In celebration of LGBT+ History Month, Reece Dunn talks us through his time working at ITV Content Delivery
What do you think of when you think of ITV? For me, the go to is always soaps. Coronation Street, Emmerdale - staples of British culture. The family gathered after a hearty meal watching another family play their drama out in front of the nation. Marriages, christenings, divorce and death, there was always drama happening left, right and centre but in a relatable way. My family especially, felt like these characters were extensions of their lives, of their family or friends.
That’s why I find it incredible that most people’s first experience with LGBT+ characters on TV is in these soaps. Characters such as Sean Tully, Jackson Walsh and Hayley Cropper normalised a large stigma relating to LGBT+ representation on British television, and often made audiences sympathetic to their cause. It was within these storylines that I first heard my parents discussing these topics, and most of my extended family too. Even the idea of sparking a conversation regarding gay or trans characters were almost unheard of, especially in families like mine. The idea of openly discussing sexuality was not something present in most households across the country, and a small thing like including a character from the LGBT+ community opened a lot of doors for conversation.
ITV was my first job inside the world of media. It can be quite intimidating when joining this environment on how much of yourself to present to the rest of your colleagues, and there is always that worry of ‘over-sharing.’ Personally, I had not come out to my family and had never been open about my bisexuality in a work environment, but after joining up to ITV Pride, a network within ITV that supports the LGBT+ colleagues within the company, I decided that this was going to mark a turning point in my life. Even just having a few chats with other members of the LGBT+ community, helped me realise that I was not alone within ITV. Many places I’d worked didn’t have any support infrastructure for these kinds of discussions and the support that ITV Pride offered. Only a few weeks into my role, I had become a lot more comfortable with this aspect of my life, and found that discussing it openly only seemed to help. ITV was the first place I felt comfortable with who I was, and it encouraged me to make sure everyone felt this way. As well as ITV Pride, there are other networks like it such as ITV Able, for employees with disabilities, the Women’s Network, supporting female members of staff, ITV Embrace, supporting people of colour within ITV and Balance, the network dedicated to implementing a healthy work/life balance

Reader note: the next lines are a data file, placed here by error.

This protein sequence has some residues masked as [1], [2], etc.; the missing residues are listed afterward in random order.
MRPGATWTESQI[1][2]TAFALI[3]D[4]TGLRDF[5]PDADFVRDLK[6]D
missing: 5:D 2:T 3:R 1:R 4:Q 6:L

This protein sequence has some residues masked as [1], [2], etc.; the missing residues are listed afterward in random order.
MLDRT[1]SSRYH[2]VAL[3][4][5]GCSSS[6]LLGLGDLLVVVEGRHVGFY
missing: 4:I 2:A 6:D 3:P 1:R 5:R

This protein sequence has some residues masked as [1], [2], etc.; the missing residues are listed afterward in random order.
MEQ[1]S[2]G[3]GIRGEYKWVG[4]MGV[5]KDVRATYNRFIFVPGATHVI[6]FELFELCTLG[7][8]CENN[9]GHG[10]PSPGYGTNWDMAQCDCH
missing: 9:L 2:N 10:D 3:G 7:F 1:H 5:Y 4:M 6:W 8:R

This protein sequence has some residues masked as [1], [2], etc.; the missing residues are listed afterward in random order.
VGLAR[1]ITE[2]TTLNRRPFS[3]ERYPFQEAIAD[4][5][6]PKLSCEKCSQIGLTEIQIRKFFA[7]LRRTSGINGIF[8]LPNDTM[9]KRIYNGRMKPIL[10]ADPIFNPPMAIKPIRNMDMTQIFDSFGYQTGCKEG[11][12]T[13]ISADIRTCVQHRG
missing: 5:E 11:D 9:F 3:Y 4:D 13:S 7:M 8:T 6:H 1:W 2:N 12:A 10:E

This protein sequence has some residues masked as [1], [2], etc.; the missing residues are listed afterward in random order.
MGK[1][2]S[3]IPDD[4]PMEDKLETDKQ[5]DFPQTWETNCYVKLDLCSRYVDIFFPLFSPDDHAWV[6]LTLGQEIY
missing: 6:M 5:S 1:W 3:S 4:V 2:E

I later joined the ITV Pride committee, hoping that my experience would be able to encourage other members of staff to feel more comfortable with their own sexuality and to promote this open discussion in an office environment. Within ITV Content Delivery, I also wanted to make it a focus to encourage this open and relaxed attitude towards every aspect of an underrepresented group. I became the Diversity and Inclusion Officer in December of 2020, and have since been championing making our workplace somewhere that everyone feels comfortable.
Sometimes offering that support to someone who is not so confident with aspects of their lives can make all the difference. The key to a good working environment is feeling comfortable, and it's my hope that as there is more representation on screen for people of colour, the LGBT+ community, people with disabilities and all genders, this will have a positive impact off screen too. These conversations start when people have seen something on television the night before, and it’s only when we have these conversations that we learn and progress.
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